Sample size

A sample size power calculation, based on data from Landorf et al36 regarding FHSQ, was used to detect a clinically important difference between groups of 13 (SD=26.9) points in FHSQ scores using the pain subdomain as the primary outcome. Giving a required minimum sample size of 54 participants in each group and including a 5% dropout rate, 57 participants will be recruited into each group, thus requiring a total sample size of n=114.

Data management and auditing

On entering the study, participants will be given a unique trial number to ensure participant anonymity throughout the trial. The unique trial numbers and participant details will be stored securely and separate from the project files. All data and personal information will comply with the requirements of the General Data Protection Regulation 2018. Data handling will comply with standard operating procedures of the trial sponsor (NHS GGC) and the University of Central Lancashire. Trial monitoring will be conducted by the sponsor (NHS GGC).

Adverse events

This trial is considered a low-risk trial for adverse events by the sponsor (NHS GGC). Any adverse events will be recorded and reported to the trial sponsor.

Withdrawal of participants from study

During the course of the trial, a participant may choose to withdraw from the trial at any time. This may happen for a number of reasons, including but not limited to the occurrence of what the participant perceives as an intolerable adverse event, inability to comply with trial procedures or participant decision without reason. In addition, the PI may discontinue a participant from the trial treatment at any time if the PI considers it necessary for any reason including, but not limited to ineligibility arising during the trial that is, development of a medical condition as outlined in the exclusion criteria, or significant non-compliance with treatment regimen or trial requirements that is, participant has not worn or unable to wear the insoles between appointments. The type of withdrawal and reason for withdrawal will be recorded in the case report form.

Missing data

Missing follow-up data for the primary and secondary outcome measures are likely to be minimal, with missing data potentially due to participant dropout. If one or more observations are missing, the last observation recorded will be carried forward in the primary analysis; however, for those patients who dropout, at least one follow-up time point will be required for the data to be carried forward. Data for participants who do not reach the minimum self-reported adherence threshold of >21 hours per week, calculated as an average across the 4-week, 8-week and 12-week time points, will still be included in the final between-group analysis to establish if adherence differs between groups.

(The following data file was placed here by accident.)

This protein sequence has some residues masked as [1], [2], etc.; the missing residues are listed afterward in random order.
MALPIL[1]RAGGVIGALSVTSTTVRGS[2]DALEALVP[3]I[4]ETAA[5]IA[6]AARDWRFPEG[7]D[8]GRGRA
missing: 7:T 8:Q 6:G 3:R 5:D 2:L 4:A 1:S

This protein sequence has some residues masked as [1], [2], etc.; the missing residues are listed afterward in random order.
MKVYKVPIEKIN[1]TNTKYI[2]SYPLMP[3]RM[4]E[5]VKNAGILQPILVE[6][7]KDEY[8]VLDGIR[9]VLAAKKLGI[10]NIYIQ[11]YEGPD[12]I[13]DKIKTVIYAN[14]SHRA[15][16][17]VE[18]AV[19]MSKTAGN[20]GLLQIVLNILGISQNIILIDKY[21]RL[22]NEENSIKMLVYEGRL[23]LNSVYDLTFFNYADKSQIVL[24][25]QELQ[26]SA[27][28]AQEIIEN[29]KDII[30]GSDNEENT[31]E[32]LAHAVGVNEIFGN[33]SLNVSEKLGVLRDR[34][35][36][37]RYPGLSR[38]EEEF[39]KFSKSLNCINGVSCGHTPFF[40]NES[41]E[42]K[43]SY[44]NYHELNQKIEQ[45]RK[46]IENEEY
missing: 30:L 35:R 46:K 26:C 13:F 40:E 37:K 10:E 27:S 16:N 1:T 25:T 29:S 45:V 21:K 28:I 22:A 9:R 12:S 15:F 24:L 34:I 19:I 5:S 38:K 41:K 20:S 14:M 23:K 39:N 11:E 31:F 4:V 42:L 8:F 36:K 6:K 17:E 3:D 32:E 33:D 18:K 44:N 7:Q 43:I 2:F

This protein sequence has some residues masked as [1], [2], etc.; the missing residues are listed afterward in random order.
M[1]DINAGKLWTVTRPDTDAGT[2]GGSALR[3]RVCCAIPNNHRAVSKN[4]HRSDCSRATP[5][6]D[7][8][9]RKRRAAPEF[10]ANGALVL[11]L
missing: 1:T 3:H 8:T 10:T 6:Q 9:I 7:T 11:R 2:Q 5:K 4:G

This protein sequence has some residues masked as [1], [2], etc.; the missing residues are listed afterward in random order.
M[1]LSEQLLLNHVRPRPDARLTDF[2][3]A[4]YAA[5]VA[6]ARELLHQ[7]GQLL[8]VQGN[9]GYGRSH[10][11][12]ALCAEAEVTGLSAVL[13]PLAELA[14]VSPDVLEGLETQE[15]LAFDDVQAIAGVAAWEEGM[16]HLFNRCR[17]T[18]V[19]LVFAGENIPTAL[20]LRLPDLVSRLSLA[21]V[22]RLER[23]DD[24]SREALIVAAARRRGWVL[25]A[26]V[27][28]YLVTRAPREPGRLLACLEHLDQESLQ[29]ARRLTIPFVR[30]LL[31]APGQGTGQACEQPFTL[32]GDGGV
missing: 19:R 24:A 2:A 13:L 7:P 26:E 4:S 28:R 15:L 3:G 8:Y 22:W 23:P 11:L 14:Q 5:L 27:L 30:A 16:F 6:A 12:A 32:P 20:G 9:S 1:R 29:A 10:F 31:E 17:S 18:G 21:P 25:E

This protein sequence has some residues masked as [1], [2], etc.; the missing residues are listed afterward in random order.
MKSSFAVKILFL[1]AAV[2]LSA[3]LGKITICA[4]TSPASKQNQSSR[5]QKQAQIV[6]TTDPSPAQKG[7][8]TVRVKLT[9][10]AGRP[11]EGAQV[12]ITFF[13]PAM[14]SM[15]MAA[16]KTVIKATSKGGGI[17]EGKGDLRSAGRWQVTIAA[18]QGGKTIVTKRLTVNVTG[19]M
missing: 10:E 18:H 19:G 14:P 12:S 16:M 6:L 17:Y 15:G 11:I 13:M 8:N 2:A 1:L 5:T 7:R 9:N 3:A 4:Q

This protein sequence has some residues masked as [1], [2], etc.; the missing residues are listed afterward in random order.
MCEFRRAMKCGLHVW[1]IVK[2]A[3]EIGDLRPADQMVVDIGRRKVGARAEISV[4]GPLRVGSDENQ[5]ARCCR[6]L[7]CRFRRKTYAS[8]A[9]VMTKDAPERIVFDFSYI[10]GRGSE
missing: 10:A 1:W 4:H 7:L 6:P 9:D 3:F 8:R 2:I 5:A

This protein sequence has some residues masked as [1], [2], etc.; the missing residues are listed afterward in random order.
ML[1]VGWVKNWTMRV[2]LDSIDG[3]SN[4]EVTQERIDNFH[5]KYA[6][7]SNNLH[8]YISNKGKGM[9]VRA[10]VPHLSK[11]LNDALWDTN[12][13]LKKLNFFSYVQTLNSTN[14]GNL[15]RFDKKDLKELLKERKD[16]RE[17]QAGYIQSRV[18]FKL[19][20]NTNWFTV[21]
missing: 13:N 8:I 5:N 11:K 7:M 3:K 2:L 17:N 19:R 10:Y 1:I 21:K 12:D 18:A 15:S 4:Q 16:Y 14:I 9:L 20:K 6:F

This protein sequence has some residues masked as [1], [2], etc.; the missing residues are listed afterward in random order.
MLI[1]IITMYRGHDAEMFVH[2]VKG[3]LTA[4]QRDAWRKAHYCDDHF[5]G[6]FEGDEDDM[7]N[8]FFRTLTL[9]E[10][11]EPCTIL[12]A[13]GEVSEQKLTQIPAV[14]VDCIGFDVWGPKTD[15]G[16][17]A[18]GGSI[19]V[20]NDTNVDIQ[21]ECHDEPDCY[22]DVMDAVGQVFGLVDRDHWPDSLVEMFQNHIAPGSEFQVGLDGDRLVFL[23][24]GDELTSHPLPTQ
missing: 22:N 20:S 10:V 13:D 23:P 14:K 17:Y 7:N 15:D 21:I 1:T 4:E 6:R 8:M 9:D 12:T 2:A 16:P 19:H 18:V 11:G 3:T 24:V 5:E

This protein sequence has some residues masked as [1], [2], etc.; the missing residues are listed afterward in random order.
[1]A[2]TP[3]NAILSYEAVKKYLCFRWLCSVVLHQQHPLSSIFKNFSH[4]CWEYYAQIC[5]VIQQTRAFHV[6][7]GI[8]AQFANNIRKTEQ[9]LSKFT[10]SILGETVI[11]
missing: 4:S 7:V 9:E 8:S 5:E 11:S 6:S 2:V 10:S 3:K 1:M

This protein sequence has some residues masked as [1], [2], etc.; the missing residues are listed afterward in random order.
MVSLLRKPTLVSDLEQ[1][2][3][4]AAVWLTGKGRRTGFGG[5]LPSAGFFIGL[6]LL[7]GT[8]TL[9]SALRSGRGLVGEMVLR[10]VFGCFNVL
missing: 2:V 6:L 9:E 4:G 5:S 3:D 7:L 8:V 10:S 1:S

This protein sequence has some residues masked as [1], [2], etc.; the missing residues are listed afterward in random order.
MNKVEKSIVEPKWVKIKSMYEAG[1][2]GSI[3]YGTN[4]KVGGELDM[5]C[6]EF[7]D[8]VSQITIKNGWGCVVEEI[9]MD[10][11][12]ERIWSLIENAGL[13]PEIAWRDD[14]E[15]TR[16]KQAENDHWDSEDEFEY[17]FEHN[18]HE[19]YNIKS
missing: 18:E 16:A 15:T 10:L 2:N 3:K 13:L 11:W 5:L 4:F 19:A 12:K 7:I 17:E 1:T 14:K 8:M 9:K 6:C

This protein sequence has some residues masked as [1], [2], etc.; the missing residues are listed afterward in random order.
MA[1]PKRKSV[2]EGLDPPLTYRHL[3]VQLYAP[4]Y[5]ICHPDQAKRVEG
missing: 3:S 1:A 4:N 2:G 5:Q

Patient and public involvement

The study protocol and documentation were prepared with input from five patients who attended the NHS GGC orthotics service. On reviewing the patients’ constructive feedback, the study design was refined to incorporate telephone follow-up appointments to minimise participant commitment to face-to-face appointments.

Statistical analysis

The primary and secondary outcome measures will be compared between groups at the specified data collection time points: baseline, 4, 8 and 12 weeks, using mix methods analysis of variance or Friedman tests with post hoc Wilcoxon tests for within group analysis and Mann-Whitney U tests for between group analysis if the data are not normally distributed. The change in OPUS scores for the subdomain of satisfaction with device will be compared between groups at the specified data collection time point of 12 weeks, using unpaired t-tests or Mann-Whitney U tests depending on the data distribution.

Ethics and dissemination

Ethical approval has been obtained from London Stanmore Research Ethics Committee (22/LO/0579), and the trial is registered on and any protocol amendments will be numbered and uploaded to this site. This trial has been written and will be performed according to the Declaration of Helsinki. The results from the trial will be presented at national and international conferences, webinars and published in peer-reviewed journals. Authorship eligibility will be based on the recommendations from the International Committee of Medical Journal Editors.

Data sharing

Data generated from this study will be made available for research and academic purposes, after the publication of the trial results, on request via email to the corresponding author. Available data will include anonymised individual participant data, the study protocol, statistical analysis plan, informed consent and analytic codes.